Parliament in the reign of Louis XIV.; and the present agitation of the
question being rather to satisfy the Pope than make any real alteration
in the law. Daguesseau was for making every concession of form, and some
real sacrifices, to avoid further extremities or hostilities against the
Parliament. He hoped, indeed, that registration by the Great Council
might spare the Parliament further trouble on the subject. But the
Cardinal de Noailles, the head of the Jansenist party, continued to
protest; and the Regent, concluding that he was incited by the
Parliament, re-determined to extend the exile of that body from Pontoise
to Blois. Daguesseau learning this, seeing his concessions of no effect,
and that extreme measures were intended against the Parliament, came
instantly to offer his resignation. The Regent, in answer, bade him wait
a few days; and the Cardinal having desisted from his extreme
opposition, at length he was satisfied. The Parliament was recalled, and
Law finally disgraced, a point gained from Dubois, no doubt, as the
price of moderation in the affair of this bull.

The Regent and Dubois had now both made all the use they required of
Daguesseau’s presence in the ministry; and both were anxious to get rid
of a personage so little in harmony with their politics or morals.
Nevertheless, the Regent felt his obligations as well as the respect due
to the Chancellor, and evinced them in a manner peculiar to himself. A
person of some rank and influence had proposed for the daughter of
Daguesseau, allured perhaps by the hope of being allied to a minister.
The Regent learning this, determined to defer the Chancellor’s disgrace,
lest it might prevent the match. When Daguesseau’s future son-in-law
went to ask the Regent, as is customary in France, for his sanction to
the marriage, the latter, while granting it, turned to those near him,
and remarked, in a style usual with him, “Here is a gentleman about to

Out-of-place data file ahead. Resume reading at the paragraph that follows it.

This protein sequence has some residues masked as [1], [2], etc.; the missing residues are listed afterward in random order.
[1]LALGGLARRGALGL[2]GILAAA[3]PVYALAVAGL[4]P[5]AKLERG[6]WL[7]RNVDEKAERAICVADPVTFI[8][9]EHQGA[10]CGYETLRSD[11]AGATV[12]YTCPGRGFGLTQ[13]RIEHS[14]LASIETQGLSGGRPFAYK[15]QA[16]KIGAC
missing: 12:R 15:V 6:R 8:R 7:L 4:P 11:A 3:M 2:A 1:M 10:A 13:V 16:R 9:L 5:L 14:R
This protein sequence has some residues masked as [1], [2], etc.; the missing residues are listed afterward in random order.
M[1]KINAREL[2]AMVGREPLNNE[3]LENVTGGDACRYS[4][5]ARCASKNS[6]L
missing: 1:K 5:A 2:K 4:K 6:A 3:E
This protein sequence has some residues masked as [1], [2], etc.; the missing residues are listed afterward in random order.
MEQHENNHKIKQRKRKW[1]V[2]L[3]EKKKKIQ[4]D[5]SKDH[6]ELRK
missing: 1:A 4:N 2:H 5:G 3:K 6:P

turn fishmonger at the end of Lent,” thus intimating the Chancellor’s
approaching downfall. Daguesseau had irritated Dubois by joining the
Dukes and Marshals, who retired from the council table rather than yield
precedence to the minister who, in his new rank of Cardinal, pretended
to this honour. The seals were again taken from him in February, 1722,
and he returned to his estate at Fresnes.

Again resuming the volume of his private letters, as the only history of
his years of retirement, we find Daguesseau occupied with the progress
of his son at the bar, and in the functions of Advocate-General. At the
epoch of the Duke of Orleans’ death, and the accession of the Duke of
Bourbon to the ministry, there were evident intentions of recalling
Daguesseau. Recourse was had to his advice in some affairs, but he
refused to take cognizance of them in a position where his word might be
misrepresented. In short, he refused to take any part in political
affairs without, at the same time, “having the ear of the prince,” thus
positively refusing to act any subordinate part. These overtures were
made at the commencement of 1725. “What you must avoid of all things,”
he writes to his son, “is to do any thing that might afford cause of
imagining that conditions are asked of me as the price of my return, or
that I engage myself in any party.” The son was, nevertheless, anxious
for the return of his father to power, and, on one occasion, entreats
him to open his mansion to Mademoiselle de Clermont, sister of the Duke
of Bourbon, who was travelling near Fresnes; but Daguesseau refused to
pay any such expensive compliments, even to the sister of the minister.

At length, in August, 1727, not very long after the installation of
Cardinal Fleury in the office of Prime Minister, Daguesseau was